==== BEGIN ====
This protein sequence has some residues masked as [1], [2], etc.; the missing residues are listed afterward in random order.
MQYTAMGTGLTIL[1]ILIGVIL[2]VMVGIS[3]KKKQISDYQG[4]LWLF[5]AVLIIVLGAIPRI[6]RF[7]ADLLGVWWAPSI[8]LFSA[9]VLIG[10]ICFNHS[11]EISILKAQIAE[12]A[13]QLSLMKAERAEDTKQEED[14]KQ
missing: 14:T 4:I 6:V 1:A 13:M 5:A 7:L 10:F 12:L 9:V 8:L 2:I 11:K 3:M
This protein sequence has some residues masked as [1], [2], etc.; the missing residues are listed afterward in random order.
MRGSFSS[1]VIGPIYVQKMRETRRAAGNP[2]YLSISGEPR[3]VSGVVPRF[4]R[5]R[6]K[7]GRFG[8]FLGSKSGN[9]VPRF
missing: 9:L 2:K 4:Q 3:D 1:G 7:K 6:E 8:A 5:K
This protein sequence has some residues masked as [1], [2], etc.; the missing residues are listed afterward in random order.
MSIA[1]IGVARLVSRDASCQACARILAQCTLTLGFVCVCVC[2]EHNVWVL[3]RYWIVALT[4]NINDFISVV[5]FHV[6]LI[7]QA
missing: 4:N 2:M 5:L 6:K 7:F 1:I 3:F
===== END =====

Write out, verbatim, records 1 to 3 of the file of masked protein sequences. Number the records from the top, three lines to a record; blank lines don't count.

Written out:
This protein sequence has some residues masked as [1], [2], etc.; the missing residues are listed afterward in random order.
MQYTAMGTGLTIL[1]ILIGVIL[2]VMVGIS[3]KKKQISDYQG[4]LWLF[5]AVLIIVLGAIPRI[6]RF[7]ADLLGVWWAPSI[8]LFSA[9]VLIG[10]ICFNHS[11]EISILKAQIAE[12]A[13]QLSLMKAERAEDTKQEED[14]KQ
missing: 14:T 4:I 6:V 1:A 13:M 5:A 7:L 10:F 12:L 9:V 8:L 2:I 11:K 3:M
This protein sequence has some residues masked as [1], [2], etc.; the missing residues are listed afterward in random order.
MRGSFSS[1]VIGPIYVQKMRETRRAAGNP[2]YLSISGEPR[3]VSGVVPRF[4]R[5]R[6]K[7]GRFG[8]FLGSKSGN[9]VPRF
missing: 9:L 2:K 4:Q 3:D 1:G 7:K 6:E 8:A 5:K
This protein sequence has some residues masked as [1], [2], etc.; the missing residues are listed afterward in random order.
MSIA[1]IGVARLVSRDASCQACARILAQCTLTLGFVCVCVC[2]EHNVWVL[3]RYWIVALT[4]NINDFISVV[5]FHV[6]LI[7]QA
missing: 4:N 2:M 5:L 6:K 7:F 1:I 3:F